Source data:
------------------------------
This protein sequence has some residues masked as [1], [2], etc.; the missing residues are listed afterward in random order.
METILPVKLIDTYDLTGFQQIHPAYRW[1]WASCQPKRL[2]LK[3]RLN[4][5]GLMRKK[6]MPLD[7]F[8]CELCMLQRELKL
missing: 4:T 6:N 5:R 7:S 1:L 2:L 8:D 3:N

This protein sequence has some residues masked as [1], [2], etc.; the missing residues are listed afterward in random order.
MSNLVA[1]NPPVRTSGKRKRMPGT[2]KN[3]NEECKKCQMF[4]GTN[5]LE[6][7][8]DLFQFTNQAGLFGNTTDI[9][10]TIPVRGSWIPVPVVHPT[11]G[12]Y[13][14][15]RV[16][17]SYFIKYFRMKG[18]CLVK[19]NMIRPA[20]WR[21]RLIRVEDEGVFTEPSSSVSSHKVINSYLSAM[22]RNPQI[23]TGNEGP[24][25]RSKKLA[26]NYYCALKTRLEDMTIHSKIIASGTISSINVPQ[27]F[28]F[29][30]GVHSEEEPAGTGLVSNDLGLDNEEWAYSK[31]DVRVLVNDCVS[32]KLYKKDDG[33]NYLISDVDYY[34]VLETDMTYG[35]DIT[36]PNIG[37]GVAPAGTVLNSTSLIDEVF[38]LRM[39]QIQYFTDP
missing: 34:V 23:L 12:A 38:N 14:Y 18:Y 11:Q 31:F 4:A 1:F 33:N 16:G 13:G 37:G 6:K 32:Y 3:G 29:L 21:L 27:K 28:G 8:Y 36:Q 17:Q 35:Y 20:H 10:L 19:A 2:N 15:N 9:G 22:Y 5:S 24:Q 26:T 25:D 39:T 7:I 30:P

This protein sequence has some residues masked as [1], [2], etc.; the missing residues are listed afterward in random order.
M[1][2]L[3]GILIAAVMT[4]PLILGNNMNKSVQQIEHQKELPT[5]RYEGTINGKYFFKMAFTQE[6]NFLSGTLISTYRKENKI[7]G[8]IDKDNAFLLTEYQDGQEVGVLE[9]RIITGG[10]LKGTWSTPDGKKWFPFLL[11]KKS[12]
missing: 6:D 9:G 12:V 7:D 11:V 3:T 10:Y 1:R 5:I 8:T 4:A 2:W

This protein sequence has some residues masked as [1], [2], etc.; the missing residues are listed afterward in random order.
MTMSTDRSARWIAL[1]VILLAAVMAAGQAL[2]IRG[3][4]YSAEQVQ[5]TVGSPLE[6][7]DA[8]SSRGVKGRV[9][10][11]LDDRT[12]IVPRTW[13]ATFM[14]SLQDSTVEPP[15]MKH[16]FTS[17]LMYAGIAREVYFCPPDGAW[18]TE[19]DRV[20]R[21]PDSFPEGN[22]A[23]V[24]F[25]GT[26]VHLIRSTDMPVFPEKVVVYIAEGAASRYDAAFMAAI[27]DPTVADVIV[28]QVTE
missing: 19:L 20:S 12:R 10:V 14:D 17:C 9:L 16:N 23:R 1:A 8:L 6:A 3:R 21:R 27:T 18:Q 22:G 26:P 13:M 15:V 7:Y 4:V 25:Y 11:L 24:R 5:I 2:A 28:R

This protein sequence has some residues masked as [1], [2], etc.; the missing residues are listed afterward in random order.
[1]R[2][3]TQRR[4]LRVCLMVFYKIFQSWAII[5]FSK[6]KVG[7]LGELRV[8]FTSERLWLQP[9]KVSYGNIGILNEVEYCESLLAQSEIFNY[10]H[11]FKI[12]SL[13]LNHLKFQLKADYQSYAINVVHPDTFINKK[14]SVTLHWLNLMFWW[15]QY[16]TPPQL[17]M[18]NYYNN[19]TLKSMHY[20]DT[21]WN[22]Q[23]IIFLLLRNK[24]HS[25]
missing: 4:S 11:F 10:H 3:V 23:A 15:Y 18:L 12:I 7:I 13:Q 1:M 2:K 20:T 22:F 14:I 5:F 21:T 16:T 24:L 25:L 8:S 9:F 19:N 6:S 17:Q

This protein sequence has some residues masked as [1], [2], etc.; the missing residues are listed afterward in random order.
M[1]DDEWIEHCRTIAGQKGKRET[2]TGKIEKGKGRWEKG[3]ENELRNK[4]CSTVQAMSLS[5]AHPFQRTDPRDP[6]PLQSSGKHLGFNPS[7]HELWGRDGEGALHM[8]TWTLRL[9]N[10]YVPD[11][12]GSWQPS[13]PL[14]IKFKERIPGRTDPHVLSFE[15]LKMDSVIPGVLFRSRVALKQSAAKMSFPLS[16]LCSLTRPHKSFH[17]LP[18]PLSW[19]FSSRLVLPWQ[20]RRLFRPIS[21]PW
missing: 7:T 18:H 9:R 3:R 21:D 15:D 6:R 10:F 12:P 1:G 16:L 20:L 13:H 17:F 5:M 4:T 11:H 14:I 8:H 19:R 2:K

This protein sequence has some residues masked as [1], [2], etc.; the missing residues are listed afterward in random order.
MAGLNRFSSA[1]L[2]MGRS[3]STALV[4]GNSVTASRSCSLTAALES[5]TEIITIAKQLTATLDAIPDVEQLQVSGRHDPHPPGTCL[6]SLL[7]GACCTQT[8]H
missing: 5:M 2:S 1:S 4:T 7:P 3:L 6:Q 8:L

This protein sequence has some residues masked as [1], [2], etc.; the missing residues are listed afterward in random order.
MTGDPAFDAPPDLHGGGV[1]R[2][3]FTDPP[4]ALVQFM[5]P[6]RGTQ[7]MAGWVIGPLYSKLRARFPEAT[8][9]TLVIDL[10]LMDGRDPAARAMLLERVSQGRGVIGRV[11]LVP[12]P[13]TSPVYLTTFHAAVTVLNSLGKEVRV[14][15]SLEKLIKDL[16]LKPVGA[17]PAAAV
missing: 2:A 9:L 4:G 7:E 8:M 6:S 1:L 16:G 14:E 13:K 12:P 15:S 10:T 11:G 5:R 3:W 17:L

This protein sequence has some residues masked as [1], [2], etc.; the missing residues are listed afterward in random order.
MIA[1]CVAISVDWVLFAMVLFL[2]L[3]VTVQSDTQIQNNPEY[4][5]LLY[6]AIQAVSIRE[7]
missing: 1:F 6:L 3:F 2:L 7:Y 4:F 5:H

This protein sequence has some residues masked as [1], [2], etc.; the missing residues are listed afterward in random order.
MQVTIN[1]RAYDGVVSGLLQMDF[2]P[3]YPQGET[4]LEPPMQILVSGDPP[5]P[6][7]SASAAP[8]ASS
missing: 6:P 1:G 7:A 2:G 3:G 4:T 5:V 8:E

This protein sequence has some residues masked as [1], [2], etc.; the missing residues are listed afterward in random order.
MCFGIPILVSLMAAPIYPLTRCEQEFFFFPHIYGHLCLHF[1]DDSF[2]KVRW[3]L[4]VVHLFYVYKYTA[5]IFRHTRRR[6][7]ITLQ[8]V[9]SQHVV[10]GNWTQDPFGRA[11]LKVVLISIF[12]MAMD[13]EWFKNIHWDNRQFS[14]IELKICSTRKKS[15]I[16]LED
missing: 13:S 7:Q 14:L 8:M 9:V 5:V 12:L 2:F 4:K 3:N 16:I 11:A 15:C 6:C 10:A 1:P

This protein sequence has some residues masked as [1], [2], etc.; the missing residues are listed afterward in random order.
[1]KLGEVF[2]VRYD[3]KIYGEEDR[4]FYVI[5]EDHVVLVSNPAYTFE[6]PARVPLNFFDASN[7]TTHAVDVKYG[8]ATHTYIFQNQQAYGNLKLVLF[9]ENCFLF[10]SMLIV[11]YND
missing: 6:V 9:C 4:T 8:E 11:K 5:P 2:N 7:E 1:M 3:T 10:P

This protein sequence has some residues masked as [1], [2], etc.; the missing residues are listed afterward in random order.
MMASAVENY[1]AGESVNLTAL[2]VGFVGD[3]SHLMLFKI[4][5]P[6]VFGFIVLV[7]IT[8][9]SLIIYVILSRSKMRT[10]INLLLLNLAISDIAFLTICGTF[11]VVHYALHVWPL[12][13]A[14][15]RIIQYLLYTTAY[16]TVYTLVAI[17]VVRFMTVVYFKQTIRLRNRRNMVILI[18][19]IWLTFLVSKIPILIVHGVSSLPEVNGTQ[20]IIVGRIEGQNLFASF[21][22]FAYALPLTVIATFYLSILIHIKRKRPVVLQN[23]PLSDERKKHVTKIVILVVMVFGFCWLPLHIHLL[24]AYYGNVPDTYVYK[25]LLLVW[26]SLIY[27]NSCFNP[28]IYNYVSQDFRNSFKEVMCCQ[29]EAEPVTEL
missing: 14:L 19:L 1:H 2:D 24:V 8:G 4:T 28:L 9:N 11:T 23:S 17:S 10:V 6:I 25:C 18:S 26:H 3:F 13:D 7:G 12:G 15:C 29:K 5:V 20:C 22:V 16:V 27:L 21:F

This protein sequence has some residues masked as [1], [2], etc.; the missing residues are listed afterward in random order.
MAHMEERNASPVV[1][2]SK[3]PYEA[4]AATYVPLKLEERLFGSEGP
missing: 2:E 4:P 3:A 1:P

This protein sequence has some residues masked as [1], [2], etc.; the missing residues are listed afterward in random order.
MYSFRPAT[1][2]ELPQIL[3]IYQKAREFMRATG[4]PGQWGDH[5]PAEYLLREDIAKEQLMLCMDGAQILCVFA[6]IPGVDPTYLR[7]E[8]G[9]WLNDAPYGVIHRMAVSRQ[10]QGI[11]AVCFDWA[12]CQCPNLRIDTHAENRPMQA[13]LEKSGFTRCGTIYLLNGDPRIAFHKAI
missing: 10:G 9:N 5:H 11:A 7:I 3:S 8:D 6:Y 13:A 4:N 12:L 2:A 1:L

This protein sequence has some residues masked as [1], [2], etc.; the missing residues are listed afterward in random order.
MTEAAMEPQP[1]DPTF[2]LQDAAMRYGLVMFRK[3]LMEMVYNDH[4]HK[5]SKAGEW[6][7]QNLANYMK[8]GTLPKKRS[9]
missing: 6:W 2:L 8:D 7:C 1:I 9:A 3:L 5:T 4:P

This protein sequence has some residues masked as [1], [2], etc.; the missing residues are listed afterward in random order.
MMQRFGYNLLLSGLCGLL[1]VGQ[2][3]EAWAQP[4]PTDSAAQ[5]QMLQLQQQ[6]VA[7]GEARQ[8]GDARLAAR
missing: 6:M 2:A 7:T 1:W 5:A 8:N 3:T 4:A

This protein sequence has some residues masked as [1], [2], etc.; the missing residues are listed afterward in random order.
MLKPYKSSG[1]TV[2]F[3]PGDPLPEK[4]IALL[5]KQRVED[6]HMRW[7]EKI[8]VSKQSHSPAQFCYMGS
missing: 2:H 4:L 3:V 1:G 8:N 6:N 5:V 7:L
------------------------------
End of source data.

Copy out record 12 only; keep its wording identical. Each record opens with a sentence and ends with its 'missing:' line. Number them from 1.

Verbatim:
This protein sequence has some residues masked as [1], [2], etc.; the missing residues are listed afterward in random order.
[1]KLGEVF[2]VRYD[3]KIYGEEDR[4]FYVI[5]EDHVVLVSNPAYTFE[6]PARVPLNFFDASN[7]TTHAVDVKYG[8]ATHTYIFQNQQAYGNLKLVLF[9]ENCFLF[10]SMLIV[11]YND
missing: 6:V 9:C 4:T 8:E 11:K 5:P 2:N 7:E 1:M 3:T 10:P